Even without Dee Ford, I worry for Sam Darnold. He looks like a deer in headlights because while the Jets invested heavily in their offensive line, featuring none of the main starters from last season, the Jets are a dropback team. It’s outdated, and the one thing the 49ers wreak havoc on. He’s not particularly quick and due to his horrendous receiving corps, has to wait with the ball for long periods of time while hoping they come open.

Against the 49ers, even without Ford and Richard Sherman, I cannot fathom a less than four-sack day for San Francisco. Again, it’s an improved line, but it’s not an elite one, and last year it was proven time and time again that when a pocket quarterback has to wait on his reads too long, he gets sacked by this front. I expect at least one of Arik Armstead and Nick Bosa to get a sack, and it wouldn’t surprise me if Javon Kinlaw takes it to the weakest player on that front, the center, Connor McGovern.

The expectations at tight end

Don’t expect an all-Jordan Reed affair on Sunday, even without George Kittle, even though Reed is the best receiving option currently active on this 49ers roster. On Friday, Kyle Shanahan explained that Reed’s role is likely to increase, but it seems incrementally, and the role will increase for all three tight ends.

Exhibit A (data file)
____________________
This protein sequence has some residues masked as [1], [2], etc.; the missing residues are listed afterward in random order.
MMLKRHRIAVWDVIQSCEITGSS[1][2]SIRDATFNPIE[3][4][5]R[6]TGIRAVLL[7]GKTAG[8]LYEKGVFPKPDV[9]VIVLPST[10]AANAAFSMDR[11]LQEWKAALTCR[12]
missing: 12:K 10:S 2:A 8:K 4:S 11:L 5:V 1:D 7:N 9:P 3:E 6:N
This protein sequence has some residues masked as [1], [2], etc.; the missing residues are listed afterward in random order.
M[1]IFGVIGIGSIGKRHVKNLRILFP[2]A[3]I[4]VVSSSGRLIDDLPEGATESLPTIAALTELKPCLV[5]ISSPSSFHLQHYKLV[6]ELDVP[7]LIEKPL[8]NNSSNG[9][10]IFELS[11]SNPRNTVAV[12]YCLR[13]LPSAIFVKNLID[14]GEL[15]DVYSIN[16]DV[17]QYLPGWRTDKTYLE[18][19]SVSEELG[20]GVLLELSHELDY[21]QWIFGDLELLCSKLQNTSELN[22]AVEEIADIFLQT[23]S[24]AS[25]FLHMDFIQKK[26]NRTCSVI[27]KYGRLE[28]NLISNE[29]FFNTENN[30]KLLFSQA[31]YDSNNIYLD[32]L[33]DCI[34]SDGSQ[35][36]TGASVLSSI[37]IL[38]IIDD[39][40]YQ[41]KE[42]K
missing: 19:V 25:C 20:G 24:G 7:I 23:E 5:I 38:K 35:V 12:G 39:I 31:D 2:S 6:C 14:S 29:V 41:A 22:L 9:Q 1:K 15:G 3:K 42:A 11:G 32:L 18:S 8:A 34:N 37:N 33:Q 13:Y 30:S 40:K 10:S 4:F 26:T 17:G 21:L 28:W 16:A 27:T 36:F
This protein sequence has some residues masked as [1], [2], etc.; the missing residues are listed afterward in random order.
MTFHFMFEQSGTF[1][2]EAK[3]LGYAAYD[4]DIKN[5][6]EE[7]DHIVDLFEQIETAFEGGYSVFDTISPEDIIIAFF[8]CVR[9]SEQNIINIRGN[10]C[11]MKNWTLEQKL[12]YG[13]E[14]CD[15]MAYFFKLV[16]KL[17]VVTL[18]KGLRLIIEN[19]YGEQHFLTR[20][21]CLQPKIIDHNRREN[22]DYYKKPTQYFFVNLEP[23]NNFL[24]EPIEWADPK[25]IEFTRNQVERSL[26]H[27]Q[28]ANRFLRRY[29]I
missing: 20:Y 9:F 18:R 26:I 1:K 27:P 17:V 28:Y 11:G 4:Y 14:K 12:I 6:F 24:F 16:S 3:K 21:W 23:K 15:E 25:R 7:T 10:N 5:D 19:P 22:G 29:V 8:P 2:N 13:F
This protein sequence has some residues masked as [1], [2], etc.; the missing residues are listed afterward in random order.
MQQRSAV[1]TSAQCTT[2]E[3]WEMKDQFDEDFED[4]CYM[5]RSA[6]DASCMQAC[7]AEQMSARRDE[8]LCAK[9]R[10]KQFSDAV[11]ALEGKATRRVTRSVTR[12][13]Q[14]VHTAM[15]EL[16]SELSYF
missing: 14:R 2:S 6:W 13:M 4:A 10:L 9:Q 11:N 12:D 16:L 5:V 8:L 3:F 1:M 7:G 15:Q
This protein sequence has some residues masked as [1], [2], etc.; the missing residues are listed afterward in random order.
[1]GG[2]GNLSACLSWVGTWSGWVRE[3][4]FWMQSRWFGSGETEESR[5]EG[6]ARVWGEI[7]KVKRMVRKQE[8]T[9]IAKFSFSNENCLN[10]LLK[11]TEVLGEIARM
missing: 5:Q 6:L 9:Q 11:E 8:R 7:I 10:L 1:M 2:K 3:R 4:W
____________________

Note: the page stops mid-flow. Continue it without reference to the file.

“I can give him a couple more opportunities but we still have our other two tight ends,” Shanahan said. “They’ll all get more playing time.”

Shanahan expressed growing confidence in Reed’s performances and health, but it sounded very much like he’ll still be on a pitch count, like the 10-snap one he was on last week. It’s understandable, given Reed’s horrible injury history, but at some point the 49ers may have to give him an extended run. For now, ti seems like he’ll be in the 15-20 snap range.

Expect to see Ross Dwelley nab the lion’s share of playing time, but with Charlie Woerner, who had just one offensive snap, on the failed goal-line run by Raheem Mostert (he and Daniel Brunskill both missed their blocks). seeing the field frequently too. Without Kittle, Woerner is the best blocker in that tight end room, and started to show an unpolished, but encouraging propensity to be used as a receiver late in training camp.

Bonus: Prediction

Score: 49ers win 34-13.

Story of the game: Jimmy Garoppolo rebounds with 275-plus yards, 3 TD and 1 INT. Dante Pettis has a highlight-reel catch, and Brandon Aiyuk has his first career TD. Both Jordan Reed and Kendrick Bourne have touchdowns, too, and Tevin Coleman runs one in. Sam Darnold gets sacked six times.